If you decide that Gravatars aren’t worth the added HTTP requests, you can have two options. First, you can disable avatars entirely by going to Settings > Discussion, finding the Avatars section, and unchecking the box to Show Avatars.

If you don’t want to take such a drastic measure, another option is to switch to locally hosted avatars. To do that, install the WP User Avatar plugin. Once the installation is complete, go to Avatars > Settings and select the checkbox to Disable Gravatar and use only local avatars. If you don’t like the default avatar included with WP User Avatar, there’a clean mystery user image in this tutorial on using locally hosted avatars which you can upload and use as the default avatar.

Keep in mind that after making this change all comments will be displayed with the default avatar unless users register with your site and upload a custom avatar.

Your final option is to load your Gravatars on your own CDN. This is the approach we take on the Kinsta blog. 🤓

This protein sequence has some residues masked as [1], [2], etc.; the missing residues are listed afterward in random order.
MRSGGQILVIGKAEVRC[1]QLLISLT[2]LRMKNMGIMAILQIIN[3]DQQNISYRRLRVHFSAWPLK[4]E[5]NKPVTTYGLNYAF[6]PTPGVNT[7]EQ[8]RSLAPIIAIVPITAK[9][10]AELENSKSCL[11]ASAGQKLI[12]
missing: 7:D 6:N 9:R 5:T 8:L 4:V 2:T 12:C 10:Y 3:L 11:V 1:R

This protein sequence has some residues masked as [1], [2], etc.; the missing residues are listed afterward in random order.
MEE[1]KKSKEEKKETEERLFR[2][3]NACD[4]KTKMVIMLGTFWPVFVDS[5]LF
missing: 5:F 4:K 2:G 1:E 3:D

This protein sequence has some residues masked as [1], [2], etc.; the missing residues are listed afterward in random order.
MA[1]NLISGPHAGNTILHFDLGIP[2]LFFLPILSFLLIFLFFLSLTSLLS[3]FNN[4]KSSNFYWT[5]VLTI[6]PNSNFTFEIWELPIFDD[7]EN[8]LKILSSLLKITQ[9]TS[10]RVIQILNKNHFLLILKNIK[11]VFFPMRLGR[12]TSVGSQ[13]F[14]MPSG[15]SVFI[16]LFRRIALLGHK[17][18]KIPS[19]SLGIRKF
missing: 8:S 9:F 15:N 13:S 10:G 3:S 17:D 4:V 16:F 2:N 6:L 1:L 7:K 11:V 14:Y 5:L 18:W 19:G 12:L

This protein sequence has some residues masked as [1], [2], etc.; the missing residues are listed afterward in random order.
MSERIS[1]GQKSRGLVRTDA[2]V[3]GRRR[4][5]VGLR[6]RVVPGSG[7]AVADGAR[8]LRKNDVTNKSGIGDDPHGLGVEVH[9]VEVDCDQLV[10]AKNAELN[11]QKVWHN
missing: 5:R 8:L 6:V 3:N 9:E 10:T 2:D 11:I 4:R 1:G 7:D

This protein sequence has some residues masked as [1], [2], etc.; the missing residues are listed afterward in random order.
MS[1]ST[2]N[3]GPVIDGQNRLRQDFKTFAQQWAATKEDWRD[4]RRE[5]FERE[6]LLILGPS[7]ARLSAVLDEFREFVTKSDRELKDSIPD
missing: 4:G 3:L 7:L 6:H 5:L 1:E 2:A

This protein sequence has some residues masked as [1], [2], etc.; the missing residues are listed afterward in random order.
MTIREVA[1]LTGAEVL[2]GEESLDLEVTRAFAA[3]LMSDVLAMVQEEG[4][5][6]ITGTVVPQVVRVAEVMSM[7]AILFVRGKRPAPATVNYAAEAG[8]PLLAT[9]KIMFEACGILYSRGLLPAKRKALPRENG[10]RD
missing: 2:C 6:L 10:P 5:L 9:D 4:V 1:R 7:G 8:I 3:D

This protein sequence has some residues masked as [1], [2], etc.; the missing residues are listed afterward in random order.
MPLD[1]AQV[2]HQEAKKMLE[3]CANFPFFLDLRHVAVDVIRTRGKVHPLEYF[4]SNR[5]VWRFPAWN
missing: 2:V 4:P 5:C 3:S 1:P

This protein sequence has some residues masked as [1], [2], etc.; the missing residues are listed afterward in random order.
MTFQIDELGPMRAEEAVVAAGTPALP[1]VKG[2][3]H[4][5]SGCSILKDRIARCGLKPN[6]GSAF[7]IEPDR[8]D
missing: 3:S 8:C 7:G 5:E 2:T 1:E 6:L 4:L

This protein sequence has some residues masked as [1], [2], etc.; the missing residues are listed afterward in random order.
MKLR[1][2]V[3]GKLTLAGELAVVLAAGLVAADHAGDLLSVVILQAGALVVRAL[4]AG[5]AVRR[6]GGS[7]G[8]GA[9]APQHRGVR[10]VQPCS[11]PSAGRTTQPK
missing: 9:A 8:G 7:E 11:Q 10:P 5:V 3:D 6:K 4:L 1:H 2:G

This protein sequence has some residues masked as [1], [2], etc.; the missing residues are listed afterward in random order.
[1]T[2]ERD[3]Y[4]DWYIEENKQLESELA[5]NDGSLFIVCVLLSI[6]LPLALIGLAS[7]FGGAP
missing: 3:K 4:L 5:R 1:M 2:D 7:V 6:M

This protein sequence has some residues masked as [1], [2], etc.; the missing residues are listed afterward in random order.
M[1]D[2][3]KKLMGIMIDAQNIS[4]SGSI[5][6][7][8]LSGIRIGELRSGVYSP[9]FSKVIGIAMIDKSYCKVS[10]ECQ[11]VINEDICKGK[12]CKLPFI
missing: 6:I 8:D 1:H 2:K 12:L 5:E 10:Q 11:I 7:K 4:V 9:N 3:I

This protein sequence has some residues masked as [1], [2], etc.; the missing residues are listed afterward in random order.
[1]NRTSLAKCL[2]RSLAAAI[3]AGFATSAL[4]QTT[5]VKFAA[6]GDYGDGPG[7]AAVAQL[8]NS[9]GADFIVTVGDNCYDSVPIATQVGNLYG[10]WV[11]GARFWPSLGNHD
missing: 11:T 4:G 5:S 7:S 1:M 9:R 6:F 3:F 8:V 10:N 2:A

Use a Third-Party Commenting System

There a variety of reasons why you might be interested in switching to a third-party commenting system. First, there’s the server load to think about. Creating and loading comments is a resource-intensive process. If your blog comment section is really busy, then offloading that work to a third-party commenting system will take that load off of your site’s server.

In addition, third-party systems offer a better user experience than the native WordPress commenting system. They may also encourage more visitors to comment since visitors that already have an account with the third-party system can comment right away without having to register or provide details to your site.